These were then flown by No. 109 Squadron, based at Wahda AB, 45km SW of Basrah (which, BTW, was the starting point for this mission too, then no Su-22M-2K could reach Iran if operating out of Tammouz AB; it was MiG-25s that launched from Tammouz).

Iranian side of the story used to be available here (in Farsi).

In essence, the story-teller - Col Ghavami - then the CO of the MIM-23B I-HAWK SAM site codenamed Tabouk and positioned about 17km outside Abadan - received a warning from IRIAF HQ that a SEAD strike is imminent.

He turned on his PAR but kept his HPIR on stand-by. Some 2-3 minutes later he received another call from the HQ and a request to check his 310° at 110km range. After re-scanning the area, Ghavami detected a fast-moving target at a very high altitude, and reported so. The HQ ordered him to let that target - obviously a MiG-25 - 'pass by'. That said, this target never came closer than 50km before it left (i.e. it never came within the range).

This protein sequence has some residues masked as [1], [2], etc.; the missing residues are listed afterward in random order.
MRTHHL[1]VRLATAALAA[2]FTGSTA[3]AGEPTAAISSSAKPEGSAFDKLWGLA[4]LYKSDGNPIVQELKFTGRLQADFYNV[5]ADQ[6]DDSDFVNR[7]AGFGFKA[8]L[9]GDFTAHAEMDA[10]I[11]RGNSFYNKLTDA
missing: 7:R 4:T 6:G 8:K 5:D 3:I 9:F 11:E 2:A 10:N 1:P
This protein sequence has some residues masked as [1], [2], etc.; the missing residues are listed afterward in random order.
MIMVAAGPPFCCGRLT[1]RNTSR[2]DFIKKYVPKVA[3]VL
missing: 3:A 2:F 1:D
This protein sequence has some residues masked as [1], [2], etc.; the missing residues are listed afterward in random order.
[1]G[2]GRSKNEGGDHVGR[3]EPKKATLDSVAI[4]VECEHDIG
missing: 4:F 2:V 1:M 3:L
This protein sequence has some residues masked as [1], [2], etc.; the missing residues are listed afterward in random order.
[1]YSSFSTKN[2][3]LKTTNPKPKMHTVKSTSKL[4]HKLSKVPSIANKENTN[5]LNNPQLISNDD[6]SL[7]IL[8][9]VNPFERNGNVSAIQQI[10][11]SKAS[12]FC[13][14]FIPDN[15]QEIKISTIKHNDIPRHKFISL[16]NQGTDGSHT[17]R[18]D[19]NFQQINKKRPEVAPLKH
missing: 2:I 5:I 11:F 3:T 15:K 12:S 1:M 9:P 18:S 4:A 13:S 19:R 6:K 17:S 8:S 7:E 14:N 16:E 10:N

Then came the 'second wave' (Su-22s): two bogies at 270°, range 80km. When they approached to 55km, Ghavami turned his HPIR on, and then acquired a solid lock-on. Then his radar operator started receiving 'echoes' from the target, and Ghavami ordered the HPIR into stand-by mode. About 8 seconds later a blast rocked the battery: the Kh-28 missile targeting them run out of target source but continued on autopilot and detonated about 200 metres from the HPIR.

The radar remained intact and continued the operation. The fact that HPIR was 'turned off' meant not that either it or the site was knocked out too.

Overall, Iraqis were claiming destruction of one Iranian MIM-23B I-HAWK SAM-site after the other during this period. Actually, they hit very little. By this time in the war, the IRIAF was already well-organized and had all of its branches 'working' - including intelligence. Their (E)C-130H Khoofash ELINT/SIGINT aircraft were reading Iraqi coms in real time and thus providing plenty of advance warning...